Like many an amateur’s foray into the Collective Discourse, this blog begins with some navel-gazing about writing.
My Virtuous Self (the one who eschews carbs and studies Mandarin in his spare time) has long argued that I’d be happier if I devoted more time to writing. Being a clever homonculus, he has anticipated a variety of my objections. If I publish in the blogo-forest and nobody reads it, I suppose I’m still enriched by the exercise. The entire Twitterverse (excepting the brilliant Andy Borowitz) consists of billions of characters unconstrained by the criterion of materiality to human progress. And, most damningly, if I can find the time to peruse a Gossip Girl recap, surely I can commit some thoughts to virtual paper on a semi-regular basis? So, the experiment begins.
Perhaps my greatest fear in beginning this exercise is that it will reveal an inconvenient truth that I’ve begun to suspect: namely, that my writing is a lot crappier than it was in college. Yes, eye of the beholder and all that; but should I not have at least some concern that years of exposure to dry business prose, on the one hand, and the (shallow?) concision encouraged by our text-message culture, on the other, have conspired to ruin my capacity for coherent and engaging exposition? (Perhaps this is the Y-chromosome talking: if I don’t go the doctor, I can’t be sick, right?)
Ah, but the beauty of submitting to diagnosis in the public sphere is that shame is a powerful prescription. One of my favorite courses was a writing tutorial called “Daily Themes,” which featured (wait for it…) daily prompts that pushed us to explore specific elements of style and technique. (One favorite: write the same paragraph twice, one version using Germanic words, the other Latinate.) The class was always over-subscribed and preference was given to those majoring in English or some other humanities discipline. (Imagine: an English professor implying my degree was useless!). The rest of us had to submit a writing sample to weed out the most hopeless cases (consolation prize: you could always join the school newspaper for the thrill of daily deadlines and withering criticism!). I obsessed about finding the right vignette to show my exceptional emotional range and (in terms I didn’t have at the time) deep grasp of sensory-affective detail, finally finding a sure-fire winner…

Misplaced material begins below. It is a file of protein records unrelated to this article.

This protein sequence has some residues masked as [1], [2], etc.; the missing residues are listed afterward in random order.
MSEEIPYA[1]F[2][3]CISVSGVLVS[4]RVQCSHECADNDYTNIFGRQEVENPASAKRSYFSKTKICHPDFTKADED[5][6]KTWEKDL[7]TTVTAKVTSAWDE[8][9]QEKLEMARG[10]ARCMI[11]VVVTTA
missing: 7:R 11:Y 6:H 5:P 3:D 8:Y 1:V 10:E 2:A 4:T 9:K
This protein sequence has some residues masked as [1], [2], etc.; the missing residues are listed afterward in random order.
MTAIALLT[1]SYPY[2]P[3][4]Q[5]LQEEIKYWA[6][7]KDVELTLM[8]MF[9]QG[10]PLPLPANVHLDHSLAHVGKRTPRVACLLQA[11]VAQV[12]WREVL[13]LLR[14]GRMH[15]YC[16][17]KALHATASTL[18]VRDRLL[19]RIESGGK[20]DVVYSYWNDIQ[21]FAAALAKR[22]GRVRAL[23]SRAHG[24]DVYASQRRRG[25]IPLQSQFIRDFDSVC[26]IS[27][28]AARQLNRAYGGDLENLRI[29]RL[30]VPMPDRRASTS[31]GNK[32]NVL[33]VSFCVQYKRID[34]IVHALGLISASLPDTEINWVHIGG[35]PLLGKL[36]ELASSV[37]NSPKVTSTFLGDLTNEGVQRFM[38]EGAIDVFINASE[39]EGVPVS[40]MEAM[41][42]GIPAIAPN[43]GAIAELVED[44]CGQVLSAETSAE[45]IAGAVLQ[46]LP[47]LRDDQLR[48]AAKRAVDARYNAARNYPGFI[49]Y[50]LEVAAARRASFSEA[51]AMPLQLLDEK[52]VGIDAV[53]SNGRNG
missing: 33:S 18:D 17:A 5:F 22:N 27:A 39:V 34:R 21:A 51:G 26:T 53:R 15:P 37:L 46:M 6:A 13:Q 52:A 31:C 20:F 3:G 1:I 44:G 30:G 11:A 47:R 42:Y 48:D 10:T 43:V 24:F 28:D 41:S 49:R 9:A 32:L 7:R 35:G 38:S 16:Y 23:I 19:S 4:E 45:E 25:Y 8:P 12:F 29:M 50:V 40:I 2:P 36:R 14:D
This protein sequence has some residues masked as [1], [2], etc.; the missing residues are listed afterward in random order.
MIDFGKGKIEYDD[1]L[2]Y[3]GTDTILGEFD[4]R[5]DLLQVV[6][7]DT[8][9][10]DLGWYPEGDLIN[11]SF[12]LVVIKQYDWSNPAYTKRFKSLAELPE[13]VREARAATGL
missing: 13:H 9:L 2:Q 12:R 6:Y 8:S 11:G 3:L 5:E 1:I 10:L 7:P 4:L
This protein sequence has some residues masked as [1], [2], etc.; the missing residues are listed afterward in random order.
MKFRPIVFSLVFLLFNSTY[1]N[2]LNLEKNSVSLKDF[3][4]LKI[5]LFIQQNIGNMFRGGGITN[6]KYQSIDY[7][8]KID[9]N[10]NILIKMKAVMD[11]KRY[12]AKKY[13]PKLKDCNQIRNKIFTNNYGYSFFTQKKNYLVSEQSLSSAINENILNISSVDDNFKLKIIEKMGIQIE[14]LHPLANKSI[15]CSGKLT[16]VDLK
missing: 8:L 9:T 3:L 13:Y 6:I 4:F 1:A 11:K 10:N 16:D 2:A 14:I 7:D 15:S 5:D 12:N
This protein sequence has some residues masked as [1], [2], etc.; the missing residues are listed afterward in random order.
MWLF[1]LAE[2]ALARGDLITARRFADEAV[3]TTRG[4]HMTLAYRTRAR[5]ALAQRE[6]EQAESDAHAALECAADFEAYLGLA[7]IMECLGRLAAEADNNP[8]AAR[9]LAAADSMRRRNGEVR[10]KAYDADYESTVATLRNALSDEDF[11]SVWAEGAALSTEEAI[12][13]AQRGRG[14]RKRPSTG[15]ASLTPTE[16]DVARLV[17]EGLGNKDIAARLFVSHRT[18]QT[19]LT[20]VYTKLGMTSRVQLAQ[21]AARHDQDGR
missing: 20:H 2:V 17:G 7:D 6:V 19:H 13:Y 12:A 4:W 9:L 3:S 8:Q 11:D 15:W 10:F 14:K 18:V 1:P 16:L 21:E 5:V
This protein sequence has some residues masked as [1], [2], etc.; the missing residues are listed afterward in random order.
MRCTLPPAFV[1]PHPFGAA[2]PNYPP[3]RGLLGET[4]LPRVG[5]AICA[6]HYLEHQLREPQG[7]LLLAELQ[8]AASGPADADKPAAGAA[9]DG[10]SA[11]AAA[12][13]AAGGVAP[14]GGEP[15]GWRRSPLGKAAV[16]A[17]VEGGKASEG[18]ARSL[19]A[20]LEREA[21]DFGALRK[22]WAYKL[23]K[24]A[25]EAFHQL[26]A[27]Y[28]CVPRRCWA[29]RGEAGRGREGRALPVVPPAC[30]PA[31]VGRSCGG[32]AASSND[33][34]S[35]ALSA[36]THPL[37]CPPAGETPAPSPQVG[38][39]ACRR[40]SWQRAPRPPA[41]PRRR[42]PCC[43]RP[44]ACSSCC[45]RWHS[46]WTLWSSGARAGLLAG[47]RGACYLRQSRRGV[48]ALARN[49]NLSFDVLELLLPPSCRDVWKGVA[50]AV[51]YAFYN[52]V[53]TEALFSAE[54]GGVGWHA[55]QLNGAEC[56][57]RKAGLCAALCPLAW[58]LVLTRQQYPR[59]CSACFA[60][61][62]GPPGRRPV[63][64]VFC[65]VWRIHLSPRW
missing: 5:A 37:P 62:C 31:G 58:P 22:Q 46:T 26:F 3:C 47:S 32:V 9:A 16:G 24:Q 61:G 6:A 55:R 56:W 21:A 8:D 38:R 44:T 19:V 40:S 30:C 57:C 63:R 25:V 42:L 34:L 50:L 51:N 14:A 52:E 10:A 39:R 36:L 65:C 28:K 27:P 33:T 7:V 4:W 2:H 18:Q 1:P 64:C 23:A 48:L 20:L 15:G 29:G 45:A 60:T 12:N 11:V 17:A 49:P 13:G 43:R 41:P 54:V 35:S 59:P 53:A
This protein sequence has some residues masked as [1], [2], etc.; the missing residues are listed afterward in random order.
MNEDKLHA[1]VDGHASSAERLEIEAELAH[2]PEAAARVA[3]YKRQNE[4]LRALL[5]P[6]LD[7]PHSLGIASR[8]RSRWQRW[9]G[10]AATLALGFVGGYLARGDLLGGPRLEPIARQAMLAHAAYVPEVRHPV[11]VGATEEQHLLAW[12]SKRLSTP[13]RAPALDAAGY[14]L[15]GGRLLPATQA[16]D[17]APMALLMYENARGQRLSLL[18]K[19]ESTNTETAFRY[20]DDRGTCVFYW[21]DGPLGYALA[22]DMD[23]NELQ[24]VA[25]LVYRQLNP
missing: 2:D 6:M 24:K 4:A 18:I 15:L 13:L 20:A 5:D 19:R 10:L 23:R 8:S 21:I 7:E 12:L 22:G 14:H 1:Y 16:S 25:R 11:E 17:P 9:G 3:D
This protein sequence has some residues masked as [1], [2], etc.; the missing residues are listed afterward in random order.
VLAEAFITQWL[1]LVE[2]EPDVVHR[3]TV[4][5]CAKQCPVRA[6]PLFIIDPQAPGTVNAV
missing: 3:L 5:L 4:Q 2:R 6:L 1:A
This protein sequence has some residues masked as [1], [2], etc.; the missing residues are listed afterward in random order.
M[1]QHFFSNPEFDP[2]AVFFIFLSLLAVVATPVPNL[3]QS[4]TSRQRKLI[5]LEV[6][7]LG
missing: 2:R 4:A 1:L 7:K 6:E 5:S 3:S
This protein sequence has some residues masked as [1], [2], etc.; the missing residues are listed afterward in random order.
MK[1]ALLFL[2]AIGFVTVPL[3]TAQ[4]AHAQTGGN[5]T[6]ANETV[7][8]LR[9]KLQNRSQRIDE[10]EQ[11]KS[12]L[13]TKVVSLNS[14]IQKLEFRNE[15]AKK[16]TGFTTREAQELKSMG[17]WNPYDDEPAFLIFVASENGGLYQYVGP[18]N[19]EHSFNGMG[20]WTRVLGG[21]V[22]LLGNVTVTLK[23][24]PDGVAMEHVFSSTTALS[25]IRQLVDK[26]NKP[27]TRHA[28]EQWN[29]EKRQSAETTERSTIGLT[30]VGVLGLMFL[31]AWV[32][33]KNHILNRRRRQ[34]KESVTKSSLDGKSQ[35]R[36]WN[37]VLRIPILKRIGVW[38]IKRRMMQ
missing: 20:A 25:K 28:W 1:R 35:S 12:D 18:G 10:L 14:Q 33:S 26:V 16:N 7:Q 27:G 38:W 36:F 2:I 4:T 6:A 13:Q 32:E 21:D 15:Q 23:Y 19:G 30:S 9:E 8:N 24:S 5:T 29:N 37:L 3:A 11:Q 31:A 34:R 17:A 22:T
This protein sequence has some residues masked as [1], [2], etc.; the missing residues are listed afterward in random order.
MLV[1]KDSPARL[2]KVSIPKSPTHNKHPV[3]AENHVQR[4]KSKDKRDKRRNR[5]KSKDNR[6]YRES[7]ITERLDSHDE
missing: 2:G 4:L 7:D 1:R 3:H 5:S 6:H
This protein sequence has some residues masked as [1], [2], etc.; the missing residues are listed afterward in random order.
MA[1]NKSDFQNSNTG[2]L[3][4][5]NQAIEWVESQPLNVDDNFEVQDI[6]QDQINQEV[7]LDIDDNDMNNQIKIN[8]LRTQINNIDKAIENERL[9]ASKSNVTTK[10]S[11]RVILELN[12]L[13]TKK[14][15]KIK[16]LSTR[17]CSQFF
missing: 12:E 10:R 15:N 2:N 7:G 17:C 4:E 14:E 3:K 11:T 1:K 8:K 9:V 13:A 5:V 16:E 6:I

As we settled in for the lecture after which our fates would be announced, the professor used the exercise to share some general wisdom even for those of us who were about to be rejected. One of the few grave offenses in writing, she warned, was to be trite. “If you could only imagine how many privileged undergraduates write stories about experiencing a moment of shared humanity with a homeless person!”
I was wait-listed for the course, but apparently the prospect of, yes, daily homework that could not be procrastinated was too much to bear for some, and my persistence in attending class paid off. I look back with pride on what I went on to produce that semester and continue to challenge myself to be richer, finer, sharper.
I’m honored to have your company.